Corporate Venture Capital: directly investing corporate funds into external business start-ups
4 types of Corporate Venture Capital:

Driving investments
Enabling investments
Emergent investments
Passive investments

Forms of Strategic Entrepreneurship:

Strategic renewal
Sustained regeneration
Domain redefinition
Organizational rejuvenation
Business model reconstruction

A firms business model is a concise representation of how an interrelated set of decision variables
in the areas of venture strategy, architecture, and economics will be addressed to create sustainable
competitive advantage in defined markets.
A business model should address six basic questions (Morris et al., 2005):
1. How does the firm create value?
2. For whom does the firm create value?
3. What is our source of internal advantage or core competency?
4. How does the firm externally differentiate itself in the marketplace?
5. What is the firms model for making money?
6. What is the managements growth ambition and over what time period?

Open Innovation means that a firm is not solely reliant upon its own innovative resources for new
technology, product, or business development purposes. Rather, the firm acquires critical inputs to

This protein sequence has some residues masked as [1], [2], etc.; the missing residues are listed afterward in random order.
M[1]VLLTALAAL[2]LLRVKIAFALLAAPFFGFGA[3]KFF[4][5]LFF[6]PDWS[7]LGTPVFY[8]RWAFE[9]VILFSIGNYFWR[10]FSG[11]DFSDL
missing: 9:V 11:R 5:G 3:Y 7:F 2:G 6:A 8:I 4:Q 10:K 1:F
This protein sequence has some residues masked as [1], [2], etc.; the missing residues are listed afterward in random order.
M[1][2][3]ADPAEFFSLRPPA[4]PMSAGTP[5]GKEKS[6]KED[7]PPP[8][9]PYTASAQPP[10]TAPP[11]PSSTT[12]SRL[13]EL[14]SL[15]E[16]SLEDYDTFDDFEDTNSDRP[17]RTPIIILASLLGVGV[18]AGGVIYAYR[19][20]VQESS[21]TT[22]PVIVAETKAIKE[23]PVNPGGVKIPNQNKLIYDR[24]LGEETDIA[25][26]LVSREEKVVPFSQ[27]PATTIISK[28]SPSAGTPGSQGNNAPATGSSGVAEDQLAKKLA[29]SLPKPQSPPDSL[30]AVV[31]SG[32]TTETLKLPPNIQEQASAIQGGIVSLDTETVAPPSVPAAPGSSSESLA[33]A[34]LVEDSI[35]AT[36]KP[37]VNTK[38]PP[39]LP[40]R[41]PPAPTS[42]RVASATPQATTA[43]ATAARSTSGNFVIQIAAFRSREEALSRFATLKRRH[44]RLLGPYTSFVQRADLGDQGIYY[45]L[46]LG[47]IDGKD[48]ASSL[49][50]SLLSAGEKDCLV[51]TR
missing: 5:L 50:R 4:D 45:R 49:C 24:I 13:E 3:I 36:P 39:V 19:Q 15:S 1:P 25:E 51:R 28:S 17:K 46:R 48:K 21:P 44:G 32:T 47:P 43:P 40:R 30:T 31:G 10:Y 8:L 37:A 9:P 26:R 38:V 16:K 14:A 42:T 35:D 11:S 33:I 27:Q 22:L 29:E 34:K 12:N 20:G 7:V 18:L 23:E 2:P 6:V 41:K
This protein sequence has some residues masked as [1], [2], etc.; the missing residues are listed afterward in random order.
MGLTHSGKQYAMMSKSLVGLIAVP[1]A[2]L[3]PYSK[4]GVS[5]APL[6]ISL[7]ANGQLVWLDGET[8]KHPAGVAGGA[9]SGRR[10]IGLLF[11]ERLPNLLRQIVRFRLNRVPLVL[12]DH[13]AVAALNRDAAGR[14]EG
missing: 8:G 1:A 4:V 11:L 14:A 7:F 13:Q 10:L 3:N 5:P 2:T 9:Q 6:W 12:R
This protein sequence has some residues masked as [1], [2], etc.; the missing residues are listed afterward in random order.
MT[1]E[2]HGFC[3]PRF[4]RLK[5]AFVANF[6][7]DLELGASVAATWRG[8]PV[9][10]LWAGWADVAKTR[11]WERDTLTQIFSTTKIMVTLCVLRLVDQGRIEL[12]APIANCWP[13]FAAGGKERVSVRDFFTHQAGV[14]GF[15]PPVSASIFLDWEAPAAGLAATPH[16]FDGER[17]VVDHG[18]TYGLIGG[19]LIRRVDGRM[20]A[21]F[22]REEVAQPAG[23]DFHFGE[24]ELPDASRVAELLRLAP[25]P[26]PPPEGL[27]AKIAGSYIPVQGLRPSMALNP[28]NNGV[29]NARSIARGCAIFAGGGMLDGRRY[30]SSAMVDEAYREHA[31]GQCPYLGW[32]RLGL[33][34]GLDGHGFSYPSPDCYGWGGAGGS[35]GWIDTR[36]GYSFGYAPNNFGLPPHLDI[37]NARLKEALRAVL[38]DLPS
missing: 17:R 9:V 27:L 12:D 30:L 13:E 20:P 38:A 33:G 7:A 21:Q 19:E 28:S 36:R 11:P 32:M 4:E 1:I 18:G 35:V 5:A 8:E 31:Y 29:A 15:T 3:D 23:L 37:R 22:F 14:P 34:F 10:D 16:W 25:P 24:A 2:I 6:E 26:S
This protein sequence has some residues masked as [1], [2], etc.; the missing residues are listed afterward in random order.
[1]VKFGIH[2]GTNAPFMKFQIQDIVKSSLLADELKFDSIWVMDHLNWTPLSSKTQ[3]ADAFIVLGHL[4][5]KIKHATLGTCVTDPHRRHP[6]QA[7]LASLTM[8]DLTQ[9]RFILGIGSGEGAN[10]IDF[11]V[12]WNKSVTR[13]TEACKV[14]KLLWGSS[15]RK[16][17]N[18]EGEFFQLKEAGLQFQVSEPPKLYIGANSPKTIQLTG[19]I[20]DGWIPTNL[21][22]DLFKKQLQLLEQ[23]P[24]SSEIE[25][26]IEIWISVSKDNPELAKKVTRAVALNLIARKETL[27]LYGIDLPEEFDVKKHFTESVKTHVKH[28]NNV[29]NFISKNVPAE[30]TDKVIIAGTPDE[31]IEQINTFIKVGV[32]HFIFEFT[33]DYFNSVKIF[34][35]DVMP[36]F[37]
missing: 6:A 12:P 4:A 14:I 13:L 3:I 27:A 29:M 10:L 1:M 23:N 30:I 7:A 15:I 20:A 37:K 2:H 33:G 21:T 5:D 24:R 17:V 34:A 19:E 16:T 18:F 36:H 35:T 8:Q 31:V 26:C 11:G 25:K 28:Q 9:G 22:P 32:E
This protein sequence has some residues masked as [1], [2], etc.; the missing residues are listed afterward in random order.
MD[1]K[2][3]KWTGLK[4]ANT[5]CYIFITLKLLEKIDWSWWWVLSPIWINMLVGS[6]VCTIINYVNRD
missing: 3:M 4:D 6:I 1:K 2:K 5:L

innovation from outside sources.
4 reasons why the companies are increasingly choosing to pursue open innovation models:
1. Importing new ideas is a good way to multiply the building blocks of innovation.
2. Exporting ideas is a good way to raise cash and keep talent.
3. Exporting ideas gives companies a way to measure an innovations real value and to
ascertain whether further investment is warranted.
4. Exporting and importing ideas helps companies clarify what they do best.

III.

Strategy and Structure

Strategic management
McKinseys 7 S model:

Strategy
Structure
Systems
Style
Staff
Skills
Shared values

Roles of strategic management and corporate strategy:

a way of thinking, not only planning


continuous search for new sources of competitive advantage.
looking beyond immediate crises and day-to-day demands.
envisioning the market and the firms position three, five, and ten years from now.
discipline in identifying a path or position and in ensuring that fellow employees stay
focused on the target.